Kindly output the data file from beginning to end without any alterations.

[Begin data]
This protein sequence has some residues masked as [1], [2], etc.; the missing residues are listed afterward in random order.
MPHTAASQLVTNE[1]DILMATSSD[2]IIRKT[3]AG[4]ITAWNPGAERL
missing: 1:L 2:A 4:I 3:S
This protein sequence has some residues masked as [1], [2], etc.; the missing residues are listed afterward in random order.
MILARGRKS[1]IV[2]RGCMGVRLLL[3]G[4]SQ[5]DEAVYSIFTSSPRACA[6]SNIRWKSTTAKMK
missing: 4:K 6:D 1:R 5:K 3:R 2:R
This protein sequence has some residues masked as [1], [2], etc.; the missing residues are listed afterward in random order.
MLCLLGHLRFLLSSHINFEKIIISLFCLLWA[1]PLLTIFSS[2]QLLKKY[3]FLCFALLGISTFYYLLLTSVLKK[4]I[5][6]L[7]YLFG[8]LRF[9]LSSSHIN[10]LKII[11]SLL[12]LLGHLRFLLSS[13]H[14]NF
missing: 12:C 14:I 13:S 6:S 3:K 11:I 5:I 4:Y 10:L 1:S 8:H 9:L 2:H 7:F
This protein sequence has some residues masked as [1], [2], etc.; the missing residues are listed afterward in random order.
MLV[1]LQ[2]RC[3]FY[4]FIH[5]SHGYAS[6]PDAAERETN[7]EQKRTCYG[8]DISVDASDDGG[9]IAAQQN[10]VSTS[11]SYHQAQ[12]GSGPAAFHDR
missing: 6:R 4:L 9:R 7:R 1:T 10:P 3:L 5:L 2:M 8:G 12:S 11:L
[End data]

This protein sequence has some residues masked as [1], [2], etc.; the missing residues are listed afterward in random order.
MPHTAASQLVTNE[1]DILMATSSD[2]IIRKT[3]AG[4]ITAWNPGAERL
missing: 1:L 2:A 4:I 3:S
This protein sequence has some residues masked as [1], [2], etc.; the missing residues are listed afterward in random order.
MILARGRKS[1]IV[2]RGCMGVRLLL[3]G[4]SQ[5]DEAVYSIFTSSPRACA[6]SNIRWKSTTAKMK
missing: 4:K 6:D 1:R 5:K 3:R 2:R
This protein sequence has some residues masked as [1], [2], etc.; the missing residues are listed afterward in random order.
MLCLLGHLRFLLSSHINFEKIIISLFCLLWA[1]PLLTIFSS[2]QLLKKY[3]FLCFALLGISTFYYLLLTSVLKK[4]I[5][6]L[7]YLFG[8]LRF[9]LSSSHIN[10]LKII[11]SLL[12]LLGHLRFLLSS[13]H[14]NF
missing: 12:C 14:I 13:S 6:S 3:K 11:I 5:I 4:Y 10:L 1:S 8:H 9:L 2:H 7:F
This protein sequence has some residues masked as [1], [2], etc.; the missing residues are listed afterward in random order.
MLV[1]LQ[2]RC[3]FY[4]FIH[5]SHGYAS[6]PDAAERETN[7]EQKRTCYG[8]DISVDASDDGG[9]IAAQQN[10]VSTS[11]SYHQAQ[12]GSGPAAFHDR
missing: 6:R 4:L 9:R 7:R 1:T 10:P 3:L 5:L 2:M 8:G 12:S 11:L